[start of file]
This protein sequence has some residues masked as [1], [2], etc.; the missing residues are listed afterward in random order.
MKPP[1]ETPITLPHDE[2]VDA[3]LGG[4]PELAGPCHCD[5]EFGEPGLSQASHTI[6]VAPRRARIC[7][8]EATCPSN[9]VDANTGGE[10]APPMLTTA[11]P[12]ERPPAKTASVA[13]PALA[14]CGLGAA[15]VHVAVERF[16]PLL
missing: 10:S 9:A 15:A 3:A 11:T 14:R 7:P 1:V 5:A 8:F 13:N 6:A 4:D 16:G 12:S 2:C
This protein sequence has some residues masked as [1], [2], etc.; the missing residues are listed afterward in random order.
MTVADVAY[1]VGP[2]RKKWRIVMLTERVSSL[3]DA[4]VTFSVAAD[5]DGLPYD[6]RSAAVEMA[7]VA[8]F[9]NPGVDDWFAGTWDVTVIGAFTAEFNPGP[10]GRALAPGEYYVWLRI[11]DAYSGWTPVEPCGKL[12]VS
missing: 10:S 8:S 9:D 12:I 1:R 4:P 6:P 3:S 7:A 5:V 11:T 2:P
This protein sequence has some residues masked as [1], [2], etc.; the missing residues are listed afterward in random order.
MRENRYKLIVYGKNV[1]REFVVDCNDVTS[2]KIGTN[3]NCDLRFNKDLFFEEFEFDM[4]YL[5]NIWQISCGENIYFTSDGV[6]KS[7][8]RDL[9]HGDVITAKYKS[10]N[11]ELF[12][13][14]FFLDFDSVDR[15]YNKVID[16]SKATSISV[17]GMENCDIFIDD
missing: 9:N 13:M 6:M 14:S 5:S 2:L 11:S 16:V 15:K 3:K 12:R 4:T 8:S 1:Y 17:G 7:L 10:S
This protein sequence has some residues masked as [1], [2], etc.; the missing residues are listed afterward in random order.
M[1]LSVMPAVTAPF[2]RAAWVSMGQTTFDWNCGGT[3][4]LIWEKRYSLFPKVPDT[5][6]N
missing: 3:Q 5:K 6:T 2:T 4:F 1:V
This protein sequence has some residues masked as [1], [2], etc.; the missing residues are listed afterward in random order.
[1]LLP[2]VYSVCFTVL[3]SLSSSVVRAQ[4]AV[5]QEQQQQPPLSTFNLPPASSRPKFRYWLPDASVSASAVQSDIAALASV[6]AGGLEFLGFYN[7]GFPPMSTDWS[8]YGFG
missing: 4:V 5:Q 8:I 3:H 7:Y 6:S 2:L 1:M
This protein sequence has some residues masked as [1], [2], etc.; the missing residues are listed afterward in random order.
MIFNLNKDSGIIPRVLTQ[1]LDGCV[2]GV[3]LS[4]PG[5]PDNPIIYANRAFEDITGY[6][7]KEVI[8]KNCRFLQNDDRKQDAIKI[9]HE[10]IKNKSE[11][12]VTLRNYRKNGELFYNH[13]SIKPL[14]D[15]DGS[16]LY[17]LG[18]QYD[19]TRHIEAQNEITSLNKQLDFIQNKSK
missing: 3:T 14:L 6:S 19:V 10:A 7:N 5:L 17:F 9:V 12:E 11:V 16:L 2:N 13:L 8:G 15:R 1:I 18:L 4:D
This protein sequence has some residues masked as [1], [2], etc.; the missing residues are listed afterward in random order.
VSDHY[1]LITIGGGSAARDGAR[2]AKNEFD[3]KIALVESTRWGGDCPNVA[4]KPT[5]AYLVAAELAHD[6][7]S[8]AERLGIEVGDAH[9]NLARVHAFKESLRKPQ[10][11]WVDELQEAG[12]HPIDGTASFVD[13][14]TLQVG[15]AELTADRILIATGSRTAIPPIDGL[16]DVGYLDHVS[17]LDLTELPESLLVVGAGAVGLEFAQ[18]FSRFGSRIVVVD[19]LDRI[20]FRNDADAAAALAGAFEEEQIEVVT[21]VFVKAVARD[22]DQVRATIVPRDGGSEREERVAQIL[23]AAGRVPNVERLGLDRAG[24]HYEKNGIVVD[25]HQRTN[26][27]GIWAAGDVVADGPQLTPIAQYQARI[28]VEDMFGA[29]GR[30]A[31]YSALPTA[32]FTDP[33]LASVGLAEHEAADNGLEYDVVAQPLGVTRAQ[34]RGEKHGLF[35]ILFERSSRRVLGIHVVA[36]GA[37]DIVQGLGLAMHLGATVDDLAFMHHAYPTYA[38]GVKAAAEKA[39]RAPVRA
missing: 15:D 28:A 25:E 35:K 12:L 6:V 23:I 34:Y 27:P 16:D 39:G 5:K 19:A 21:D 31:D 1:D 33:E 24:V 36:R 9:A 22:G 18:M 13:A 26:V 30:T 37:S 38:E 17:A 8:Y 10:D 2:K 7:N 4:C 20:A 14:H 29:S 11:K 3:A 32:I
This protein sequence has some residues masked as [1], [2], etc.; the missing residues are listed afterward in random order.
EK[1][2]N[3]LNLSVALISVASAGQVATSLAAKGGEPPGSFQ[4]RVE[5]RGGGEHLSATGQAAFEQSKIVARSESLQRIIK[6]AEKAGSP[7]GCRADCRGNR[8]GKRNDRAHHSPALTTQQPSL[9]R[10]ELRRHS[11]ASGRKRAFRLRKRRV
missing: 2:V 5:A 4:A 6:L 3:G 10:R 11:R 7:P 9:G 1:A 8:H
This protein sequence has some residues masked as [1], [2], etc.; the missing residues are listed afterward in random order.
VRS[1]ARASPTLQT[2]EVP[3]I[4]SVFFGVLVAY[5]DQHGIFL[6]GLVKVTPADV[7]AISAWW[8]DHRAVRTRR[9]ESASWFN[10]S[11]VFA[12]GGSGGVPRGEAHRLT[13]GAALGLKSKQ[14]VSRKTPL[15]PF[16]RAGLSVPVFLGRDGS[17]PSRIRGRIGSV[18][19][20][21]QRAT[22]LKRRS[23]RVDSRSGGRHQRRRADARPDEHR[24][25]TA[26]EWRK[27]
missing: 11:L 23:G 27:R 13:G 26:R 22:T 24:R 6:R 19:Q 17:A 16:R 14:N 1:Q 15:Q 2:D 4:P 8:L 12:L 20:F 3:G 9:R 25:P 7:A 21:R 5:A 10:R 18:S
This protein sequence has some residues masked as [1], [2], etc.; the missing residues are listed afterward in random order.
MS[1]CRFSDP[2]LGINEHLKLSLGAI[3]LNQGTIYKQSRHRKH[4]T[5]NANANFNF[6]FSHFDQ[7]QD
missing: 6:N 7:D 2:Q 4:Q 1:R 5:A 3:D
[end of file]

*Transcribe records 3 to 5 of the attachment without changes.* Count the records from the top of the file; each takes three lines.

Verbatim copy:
This protein sequence has some residues masked as [1], [2], etc.; the missing residues are listed afterward in random order.
MRENRYKLIVYGKNV[1]REFVVDCNDVTS[2]KIGTN[3]NCDLRFNKDLFFEEFEFDM[4]YL[5]NIWQISCGENIYFTSDGV[6]KS[7][8]RDL[9]HGDVITAKYKS[10]N[11]ELF[12][13][14]FFLDFDSVDR[15]YNKVID[16]SKATSISV[17]GMENCDIFIDD
missing: 9:N 13:M 6:M 14:S 5:S 2:L 11:S 16:V 15:K 3:K 12:R 4:T 8:S 1:Y 17:G 7:L 10:S
This protein sequence has some residues masked as [1], [2], etc.; the missing residues are listed afterward in random order.
M[1]LSVMPAVTAPF[2]RAAWVSMGQTTFDWNCGGT[3][4]LIWEKRYSLFPKVPDT[5][6]N
missing: 3:Q 5:K 6:T 2:T 4:F 1:V
This protein sequence has some residues masked as [1], [2], etc.; the missing residues are listed afterward in random order.
[1]LLP[2]VYSVCFTVL[3]SLSSSVVRAQ[4]AV[5]QEQQQQPPLSTFNLPPASSRPKFRYWLPDASVSASAVQSDIAALASV[6]AGGLEFLGFYN[7]GFPPMSTDWS[8]YGFG
missing: 4:V 5:Q 8:I 3:H 7:Y 6:S 2:L 1:M